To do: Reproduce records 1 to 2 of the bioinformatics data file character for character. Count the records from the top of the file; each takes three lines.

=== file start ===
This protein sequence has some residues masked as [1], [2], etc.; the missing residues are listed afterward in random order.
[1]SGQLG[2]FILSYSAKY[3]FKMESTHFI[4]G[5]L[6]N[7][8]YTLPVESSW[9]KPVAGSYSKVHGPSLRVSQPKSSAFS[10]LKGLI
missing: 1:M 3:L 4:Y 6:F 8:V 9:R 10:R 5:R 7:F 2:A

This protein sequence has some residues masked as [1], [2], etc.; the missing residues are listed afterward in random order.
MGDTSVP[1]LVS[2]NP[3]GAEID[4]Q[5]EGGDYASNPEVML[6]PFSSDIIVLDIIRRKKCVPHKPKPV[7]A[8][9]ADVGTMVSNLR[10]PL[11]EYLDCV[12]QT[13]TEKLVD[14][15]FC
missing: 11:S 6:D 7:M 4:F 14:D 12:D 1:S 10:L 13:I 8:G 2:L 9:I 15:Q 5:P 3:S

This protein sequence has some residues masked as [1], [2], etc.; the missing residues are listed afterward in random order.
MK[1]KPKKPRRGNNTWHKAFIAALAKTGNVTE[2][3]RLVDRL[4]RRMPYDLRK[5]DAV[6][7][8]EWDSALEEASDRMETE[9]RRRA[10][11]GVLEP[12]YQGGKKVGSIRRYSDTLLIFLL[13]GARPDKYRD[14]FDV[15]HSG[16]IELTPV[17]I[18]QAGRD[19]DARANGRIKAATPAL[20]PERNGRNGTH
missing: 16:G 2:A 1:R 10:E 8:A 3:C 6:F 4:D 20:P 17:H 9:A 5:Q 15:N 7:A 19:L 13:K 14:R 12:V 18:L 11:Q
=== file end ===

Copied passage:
This protein sequence has some residues masked as [1], [2], etc.; the missing residues are listed afterward in random order.
[1]SGQLG[2]FILSYSAKY[3]FKMESTHFI[4]G[5]L[6]N[7][8]YTLPVESSW[9]KPVAGSYSKVHGPSLRVSQPKSSAFS[10]LKGLI
missing: 1:M 3:L 4:Y 6:F 8:V 9:R 10:R 5:R 7:F 2:A

This protein sequence has some residues masked as [1], [2], etc.; the missing residues are listed afterward in random order.
MGDTSVP[1]LVS[2]NP[3]GAEID[4]Q[5]EGGDYASNPEVML[6]PFSSDIIVLDIIRRKKCVPHKPKPV[7]A[8][9]ADVGTMVSNLR[10]PL[11]EYLDCV[12]QT[13]TEKLVD[14][15]FC
missing: 11:S 6:D 7:M 4:F 14:D 12:D 1:S 10:L 13:I 8:G 2:L 9:I 15:Q 5:P 3:S